So, we want to see much more strengthening of policies. We want to see Governments taking the lead on that, and we want to see employers putting into place steps, policies and procedures that will support people to come forward, so that they've got more confidence to come forward to disclose and feel that if they do disclose, they're going to be taken seriously. Most of this is around power imbalance. If you are a junior member of staff, or you are an agency member of staff, it's very difficult to say to your line manager or to HR that a senior member of staff has been behaving inappropriately towards you. They often just don't feel they've got the confidence even to step forward. So, we want to see change and we want to see change right the way through the organisation and a more open culture, so that people can talk about it, because we know if you talk about things then they are dealt with much better and they also happen less often. 


Brilliant, thank you. Just on the findings around the reluctance to report, obviously that's a serious issue. Perhaps you could just say a little bit about how you see that could change, and perhaps a little bit about anonymous reporting tools and how you see that—. How do they work, and do you think they play an important role in trying to get people to report when they're reluctant to do so at the moment?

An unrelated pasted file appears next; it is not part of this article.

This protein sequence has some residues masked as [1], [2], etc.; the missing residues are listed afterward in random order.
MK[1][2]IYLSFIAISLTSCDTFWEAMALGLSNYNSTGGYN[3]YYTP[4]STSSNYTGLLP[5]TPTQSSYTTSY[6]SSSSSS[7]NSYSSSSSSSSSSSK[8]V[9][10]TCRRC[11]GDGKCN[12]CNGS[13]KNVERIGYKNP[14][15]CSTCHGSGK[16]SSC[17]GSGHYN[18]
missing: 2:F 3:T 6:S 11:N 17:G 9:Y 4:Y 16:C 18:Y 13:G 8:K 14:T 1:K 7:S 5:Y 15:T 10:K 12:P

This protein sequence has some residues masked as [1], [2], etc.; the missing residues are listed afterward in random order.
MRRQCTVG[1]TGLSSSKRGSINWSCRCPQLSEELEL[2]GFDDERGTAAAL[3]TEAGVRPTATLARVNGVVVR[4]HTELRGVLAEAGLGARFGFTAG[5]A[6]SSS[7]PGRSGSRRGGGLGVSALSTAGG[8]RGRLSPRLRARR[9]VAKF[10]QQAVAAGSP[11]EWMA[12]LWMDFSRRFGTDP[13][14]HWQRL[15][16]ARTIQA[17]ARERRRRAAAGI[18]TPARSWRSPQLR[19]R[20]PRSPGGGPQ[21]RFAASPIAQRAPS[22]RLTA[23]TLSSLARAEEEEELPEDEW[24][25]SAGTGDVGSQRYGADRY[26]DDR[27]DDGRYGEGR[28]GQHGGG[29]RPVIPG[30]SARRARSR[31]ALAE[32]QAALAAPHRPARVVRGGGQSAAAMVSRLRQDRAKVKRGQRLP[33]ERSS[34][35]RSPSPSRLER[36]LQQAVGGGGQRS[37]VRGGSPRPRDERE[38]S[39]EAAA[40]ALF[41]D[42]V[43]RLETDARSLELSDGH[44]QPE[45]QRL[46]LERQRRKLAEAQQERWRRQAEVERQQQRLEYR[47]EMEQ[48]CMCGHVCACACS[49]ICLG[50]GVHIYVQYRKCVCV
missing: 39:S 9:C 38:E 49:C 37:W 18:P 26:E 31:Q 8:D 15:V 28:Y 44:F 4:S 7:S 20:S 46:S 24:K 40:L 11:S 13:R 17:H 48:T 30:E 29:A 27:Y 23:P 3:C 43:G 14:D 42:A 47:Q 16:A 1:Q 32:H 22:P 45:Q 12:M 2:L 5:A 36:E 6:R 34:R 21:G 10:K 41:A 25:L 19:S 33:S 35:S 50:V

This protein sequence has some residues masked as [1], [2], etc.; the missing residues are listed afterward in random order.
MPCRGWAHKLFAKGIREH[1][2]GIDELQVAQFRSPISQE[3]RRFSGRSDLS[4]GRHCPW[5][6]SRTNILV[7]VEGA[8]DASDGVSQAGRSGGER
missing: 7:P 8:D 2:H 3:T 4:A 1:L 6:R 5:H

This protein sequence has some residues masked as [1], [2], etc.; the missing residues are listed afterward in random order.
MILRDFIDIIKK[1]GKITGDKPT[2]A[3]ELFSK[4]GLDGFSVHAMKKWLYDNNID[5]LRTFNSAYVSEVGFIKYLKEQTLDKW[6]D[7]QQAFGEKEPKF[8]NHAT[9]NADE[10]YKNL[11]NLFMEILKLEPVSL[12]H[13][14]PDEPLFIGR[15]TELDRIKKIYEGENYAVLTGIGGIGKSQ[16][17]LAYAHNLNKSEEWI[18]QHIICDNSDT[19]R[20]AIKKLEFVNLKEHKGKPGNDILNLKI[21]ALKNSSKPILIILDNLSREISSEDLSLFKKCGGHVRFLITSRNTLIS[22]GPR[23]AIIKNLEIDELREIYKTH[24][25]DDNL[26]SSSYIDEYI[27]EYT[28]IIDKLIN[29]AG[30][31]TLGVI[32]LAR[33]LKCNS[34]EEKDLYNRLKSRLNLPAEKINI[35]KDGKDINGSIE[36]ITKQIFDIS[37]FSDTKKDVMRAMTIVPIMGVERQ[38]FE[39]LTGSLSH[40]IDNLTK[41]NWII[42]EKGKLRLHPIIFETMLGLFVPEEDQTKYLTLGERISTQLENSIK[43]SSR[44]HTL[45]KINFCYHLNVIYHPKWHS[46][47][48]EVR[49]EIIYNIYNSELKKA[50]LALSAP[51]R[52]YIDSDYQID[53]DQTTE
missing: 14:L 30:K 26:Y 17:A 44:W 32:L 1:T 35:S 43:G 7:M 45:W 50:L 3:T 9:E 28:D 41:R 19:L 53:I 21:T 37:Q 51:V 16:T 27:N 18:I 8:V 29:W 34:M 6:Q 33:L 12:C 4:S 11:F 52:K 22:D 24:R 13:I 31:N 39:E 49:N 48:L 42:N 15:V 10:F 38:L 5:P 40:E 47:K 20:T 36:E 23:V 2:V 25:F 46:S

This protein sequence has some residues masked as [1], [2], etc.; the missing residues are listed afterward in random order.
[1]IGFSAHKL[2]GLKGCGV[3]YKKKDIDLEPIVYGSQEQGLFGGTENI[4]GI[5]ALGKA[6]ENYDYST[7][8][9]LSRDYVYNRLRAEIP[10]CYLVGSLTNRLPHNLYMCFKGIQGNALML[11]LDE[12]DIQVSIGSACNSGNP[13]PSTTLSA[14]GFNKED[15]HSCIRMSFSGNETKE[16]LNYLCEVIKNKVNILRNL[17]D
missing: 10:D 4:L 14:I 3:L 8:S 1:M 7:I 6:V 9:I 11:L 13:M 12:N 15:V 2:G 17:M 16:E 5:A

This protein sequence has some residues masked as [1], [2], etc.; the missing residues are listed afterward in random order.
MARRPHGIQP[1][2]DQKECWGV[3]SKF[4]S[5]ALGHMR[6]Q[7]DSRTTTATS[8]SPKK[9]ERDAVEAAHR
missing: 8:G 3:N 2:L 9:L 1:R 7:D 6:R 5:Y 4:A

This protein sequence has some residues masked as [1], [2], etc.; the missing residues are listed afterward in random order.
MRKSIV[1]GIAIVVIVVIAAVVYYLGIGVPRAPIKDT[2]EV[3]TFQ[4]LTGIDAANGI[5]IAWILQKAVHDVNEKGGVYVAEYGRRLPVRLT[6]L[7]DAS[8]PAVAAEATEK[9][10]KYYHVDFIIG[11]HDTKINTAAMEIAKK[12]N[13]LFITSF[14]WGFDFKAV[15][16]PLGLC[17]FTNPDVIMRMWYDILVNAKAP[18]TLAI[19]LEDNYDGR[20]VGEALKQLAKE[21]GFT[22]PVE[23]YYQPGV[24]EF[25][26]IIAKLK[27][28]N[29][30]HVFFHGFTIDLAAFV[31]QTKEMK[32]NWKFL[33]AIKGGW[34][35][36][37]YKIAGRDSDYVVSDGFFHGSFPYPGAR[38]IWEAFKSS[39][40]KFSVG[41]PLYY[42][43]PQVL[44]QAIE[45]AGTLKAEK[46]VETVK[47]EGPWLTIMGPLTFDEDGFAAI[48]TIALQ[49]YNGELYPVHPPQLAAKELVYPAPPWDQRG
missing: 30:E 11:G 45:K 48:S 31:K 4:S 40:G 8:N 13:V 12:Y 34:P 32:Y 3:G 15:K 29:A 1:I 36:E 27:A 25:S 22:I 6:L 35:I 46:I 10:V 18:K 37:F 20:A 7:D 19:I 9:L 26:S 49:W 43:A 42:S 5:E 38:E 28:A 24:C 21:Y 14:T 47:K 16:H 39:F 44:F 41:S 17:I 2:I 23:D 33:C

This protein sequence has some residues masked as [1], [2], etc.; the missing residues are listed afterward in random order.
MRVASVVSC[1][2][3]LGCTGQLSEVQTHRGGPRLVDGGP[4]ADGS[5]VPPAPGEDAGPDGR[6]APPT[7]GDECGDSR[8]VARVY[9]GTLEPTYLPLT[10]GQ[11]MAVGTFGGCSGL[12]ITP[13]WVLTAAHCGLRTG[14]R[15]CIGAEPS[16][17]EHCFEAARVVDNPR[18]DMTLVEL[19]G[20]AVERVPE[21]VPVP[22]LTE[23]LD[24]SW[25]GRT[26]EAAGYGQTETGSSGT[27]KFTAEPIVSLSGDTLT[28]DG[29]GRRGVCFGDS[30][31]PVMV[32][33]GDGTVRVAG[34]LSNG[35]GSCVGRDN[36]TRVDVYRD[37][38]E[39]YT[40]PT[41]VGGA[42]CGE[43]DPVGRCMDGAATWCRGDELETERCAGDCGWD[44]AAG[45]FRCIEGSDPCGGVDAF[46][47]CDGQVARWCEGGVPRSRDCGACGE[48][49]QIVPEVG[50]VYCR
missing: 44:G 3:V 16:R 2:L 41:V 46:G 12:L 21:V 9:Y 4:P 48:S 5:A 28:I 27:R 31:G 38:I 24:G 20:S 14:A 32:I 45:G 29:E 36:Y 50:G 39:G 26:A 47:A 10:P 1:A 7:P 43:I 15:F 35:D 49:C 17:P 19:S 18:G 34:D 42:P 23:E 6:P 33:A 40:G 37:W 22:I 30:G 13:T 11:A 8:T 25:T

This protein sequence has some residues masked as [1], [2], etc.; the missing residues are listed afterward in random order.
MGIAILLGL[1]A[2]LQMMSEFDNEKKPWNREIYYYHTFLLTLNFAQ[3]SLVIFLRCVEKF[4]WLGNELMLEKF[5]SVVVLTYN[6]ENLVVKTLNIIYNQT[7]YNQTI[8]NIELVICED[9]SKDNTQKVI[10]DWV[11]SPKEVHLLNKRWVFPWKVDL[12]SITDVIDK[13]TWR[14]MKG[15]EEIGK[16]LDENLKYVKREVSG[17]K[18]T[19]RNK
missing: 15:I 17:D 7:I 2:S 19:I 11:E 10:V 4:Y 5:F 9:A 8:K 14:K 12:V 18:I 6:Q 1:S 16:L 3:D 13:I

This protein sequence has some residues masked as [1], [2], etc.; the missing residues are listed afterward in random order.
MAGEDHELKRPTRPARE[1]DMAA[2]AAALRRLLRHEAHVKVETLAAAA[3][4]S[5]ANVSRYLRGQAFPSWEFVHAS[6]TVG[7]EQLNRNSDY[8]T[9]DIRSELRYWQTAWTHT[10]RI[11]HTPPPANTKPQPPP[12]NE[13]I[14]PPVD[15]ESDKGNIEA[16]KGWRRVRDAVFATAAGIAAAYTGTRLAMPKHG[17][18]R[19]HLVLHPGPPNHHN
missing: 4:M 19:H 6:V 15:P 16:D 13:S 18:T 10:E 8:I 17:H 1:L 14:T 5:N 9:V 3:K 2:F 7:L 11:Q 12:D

Fine. Yes. One of the things that we think should be a serious consideration around reluctance is that if you start to—. If you train all your staff, so you train your managers in how to deal with people stepping forward, because a lot of people actually don't know what to do with the information when they've got it, so train your line managers, train your HR staff, but also have it as part of your induction training, so that when anybody comes in, or they're onboarded or whatever you call it, when they come and join the organisation, right from the word 'go' there's an expectation that such behaviour is not going to be tolerated in the organisation and that there are procedures in place for people to come forward.